The final verdict on coffee and cancer is that coffee consumption is associated with a lower overall risk of cancer. Period. Specifically, coffee consumption has shown to be associated with a lower risk or oral, esophageal, pharyngeal, breast (in post-menopausal women), liver, colon, and aggressive prostate cancer. Sounds good to me!
Beyond the health benefits, there are many noted mental and physical performance benefits as well. Caffeine has been shown to reduce the rate of perceived exertion, so it doesn’t feel like you are working as hard as you really are. In addition, people who regularly drink coffee have been found to have better performance on tests of reaction time, verbal memory, and visuo-spatial reasoning.
Taking it a step further, another study found that elderly women over the age of 80 performed significantly better on tests of cognitive function if they had regularly consumed coffee over the course of their lifetimes.
In addition, many people think of coffee as increasing their risk for cardiovascular disease (CVD), but the reality is that coffee consumption has been found to moderately reduce the risk of dying from CVD. Another study, done in Japan, followed 77,000 individuals between the ages of 40 and 79. Researchers found that caffeine and coffee consumption were also associated with a reduced risk of dying from cardiovascular disease.
One other coffee/caffeine myth is the idea of dehydration. It is widely believed that caffeine-containing beverages like coffee and tea cause the body to expel more fluid than they provide, but does the research actually back this up?
A recent review of 10 studies found that consuming up to 550mg of caffeine per day does not cause fluid-electrolyte imbalances in athletes and fitness enthusiasts. Another review the following year found that consuming caffeine-containing beverages as part of a normal lifestyle does not lead to fluid loss in excess of the volume of fluid ingested, nor is it associated with poor hydration status. Myth busted.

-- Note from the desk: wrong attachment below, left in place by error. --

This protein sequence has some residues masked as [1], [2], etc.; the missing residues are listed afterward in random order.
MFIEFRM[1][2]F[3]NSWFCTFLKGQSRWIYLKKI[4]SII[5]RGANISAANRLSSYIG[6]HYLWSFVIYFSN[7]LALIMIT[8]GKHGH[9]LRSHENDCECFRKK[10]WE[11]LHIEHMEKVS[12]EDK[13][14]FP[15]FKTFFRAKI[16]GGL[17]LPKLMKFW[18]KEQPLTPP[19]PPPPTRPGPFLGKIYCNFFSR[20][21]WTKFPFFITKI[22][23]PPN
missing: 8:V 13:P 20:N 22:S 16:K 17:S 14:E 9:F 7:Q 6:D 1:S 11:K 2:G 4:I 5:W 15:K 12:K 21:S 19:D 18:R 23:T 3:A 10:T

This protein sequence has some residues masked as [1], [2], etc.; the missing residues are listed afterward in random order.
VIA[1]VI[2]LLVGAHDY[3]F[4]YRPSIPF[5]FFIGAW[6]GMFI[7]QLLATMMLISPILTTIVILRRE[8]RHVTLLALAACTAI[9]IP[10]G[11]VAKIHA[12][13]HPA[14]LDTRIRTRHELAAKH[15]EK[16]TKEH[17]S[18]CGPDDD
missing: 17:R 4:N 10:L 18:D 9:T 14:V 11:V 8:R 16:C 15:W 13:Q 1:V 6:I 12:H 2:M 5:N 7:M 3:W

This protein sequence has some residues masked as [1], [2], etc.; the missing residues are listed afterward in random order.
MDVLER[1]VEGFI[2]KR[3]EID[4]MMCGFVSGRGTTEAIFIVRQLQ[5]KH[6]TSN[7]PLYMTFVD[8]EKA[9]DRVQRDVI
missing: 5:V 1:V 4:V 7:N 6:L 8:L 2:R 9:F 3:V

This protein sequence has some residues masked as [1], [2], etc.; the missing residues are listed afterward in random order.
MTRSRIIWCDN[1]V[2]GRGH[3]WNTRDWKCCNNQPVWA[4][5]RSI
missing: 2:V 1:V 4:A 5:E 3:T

That seems like an awful lot of awesome with respect to coffee consumption, but does it continue? Check back soon for part 2 to find out!
Healthy Food Options: Why You Should Never Take Nutrition Advice from Your Government
Metabolic Cooking: Making It Easy to Eat Clean
About the Author
Brian St. Pierre is a Certified Sports Nutritionist (CISSN) and a Certified Strength and Conditioning Specialist (CSCS). He received his degree in Food Science and Human Nutrition with a focus in Human Nutrition and Dietetics from the University of Maine, and he is currently pursuing his Master’s degree in Human Nutrition and Dietetics from the same institution. He was the Nutritionist and a Strength and Conditioning Coach at Cressey Performance in Hudson, MA for three years. He is also the author of the Show and Go Nutrition Guide, the accompanying nutrition manual to Eric Cressey’s Show and Go Training System.
With his passion for seeing his clients succeed, Brian is able to use his knowledge, experience, and energy to create highly effective training and nutrition programs for clients of any age and background. For more information, check out his website.